My trusty Sony RX100 went belly up on Christmas Day! I used it on Christmas Eve when we went into New York City to see a play and all was well. Then on Christmas Day I picked it up to take a picture of the meal I’d prepared. It started up, but all I got was a screen full of brightly colored patterns. When I turned it off the lens refused to retract. I’ve tried resetting it, but it didn’t help. It looks like it’s kaput.

This would normally be a reason for dismay. I’d had the camera for three years and it had been with the almost constantly. Over that period I’ve taken significantly more pictures with the this camera (probably because I always have it with me) than I have with my other two digital cameras (a seven year old Sony Alpha 500 and a six year old Sony NEX 5N). Every year around this time I do a post on my favorite pictures of the year – 10 color and 10 black and white. This year of the 20 pictures 12 of them were taken with the RX100.

So why am I not dismayed?

First, I think I’ve had my money’s worth. I bought the camera second hand (as I recall) for less than $300. That’s about 27 cents a day – significantly less than a cup of Starbucks coffee per day.

Second, I’d already been thinking about an upgrade. Although I loved it, the camera was not perfect. I didn’t like: the maximum f4.9 aperture at the long end of zoom range; the lack of a tilting LCD (I have trouble taking shots low down as I can’t see the screen); the lack of a viewfinder etc. I’d read that some of the later models provide improved functionality in these areas. It’s quite an expensive camera though and somehow while the old one was working I was able talk myself out of upgrading. But now it was dead…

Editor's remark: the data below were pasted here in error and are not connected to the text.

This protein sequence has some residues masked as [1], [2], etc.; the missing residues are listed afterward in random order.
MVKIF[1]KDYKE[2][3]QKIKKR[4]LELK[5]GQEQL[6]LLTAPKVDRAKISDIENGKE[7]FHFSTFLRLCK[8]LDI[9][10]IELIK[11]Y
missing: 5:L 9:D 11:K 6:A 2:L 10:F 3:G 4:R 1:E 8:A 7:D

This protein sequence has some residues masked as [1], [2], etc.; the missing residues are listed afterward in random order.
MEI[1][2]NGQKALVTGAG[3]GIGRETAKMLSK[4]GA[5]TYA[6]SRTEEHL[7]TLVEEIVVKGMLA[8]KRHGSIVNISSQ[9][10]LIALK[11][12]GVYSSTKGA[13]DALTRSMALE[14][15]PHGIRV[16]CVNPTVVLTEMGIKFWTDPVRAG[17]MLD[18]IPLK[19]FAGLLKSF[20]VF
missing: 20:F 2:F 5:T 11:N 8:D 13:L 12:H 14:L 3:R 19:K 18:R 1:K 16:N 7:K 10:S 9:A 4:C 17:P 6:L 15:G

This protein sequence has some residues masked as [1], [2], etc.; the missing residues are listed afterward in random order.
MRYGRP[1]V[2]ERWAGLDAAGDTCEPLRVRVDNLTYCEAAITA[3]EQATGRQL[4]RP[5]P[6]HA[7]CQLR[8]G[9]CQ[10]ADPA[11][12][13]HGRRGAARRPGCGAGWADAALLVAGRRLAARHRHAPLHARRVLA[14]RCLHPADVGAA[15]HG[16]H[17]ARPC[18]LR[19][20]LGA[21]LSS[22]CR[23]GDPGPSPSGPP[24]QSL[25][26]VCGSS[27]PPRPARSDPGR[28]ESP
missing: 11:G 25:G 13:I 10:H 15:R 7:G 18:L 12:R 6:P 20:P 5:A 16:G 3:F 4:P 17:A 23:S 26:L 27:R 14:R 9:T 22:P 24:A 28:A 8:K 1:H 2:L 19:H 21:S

I’ve never had a camera die on me, but I did leave one on a train and another in a taxi. Usually I go through a protracted period (often leading to paralysis) where I try to decide what the replacement should be. I considered having it repaired (at around $300 too much for a camera that I bought for less than that. I thought about replacing it with the same model (but then I wouldn’t get the new features I wanted and I’d still be out about $400). I debated not replacing it at all and just living my NEX and Alpha 500 (but then I wouldn’t always have a camera with me because they are both too big). I pondered a similar option: don’t replace but instead get a Sony 6000, which is arguably a better camera and much cheaper without a lens (I have a number of e-mount lenses and adapted legacy lenses) but this had the same problem as the NEX: not portable enough. Surprisingly I went through this process much quicker than I have in the past and decided that I would get a later model RX100, but which one? The model II didn’t seem to offer enough and the models IV and V cost more than I was willing to page (and I didn’t need the additional features they offered all that much).

So I ordered the Sony RX100 model III. It should be delivered tomorrow.

The picture above is one of the last to be taken with my old model I. Taken in Times Square it looks as if I’ve desaturated everything but the bright red chairs.. But I haven’t. I really was like that.

This is also the 1500th post on this blog.

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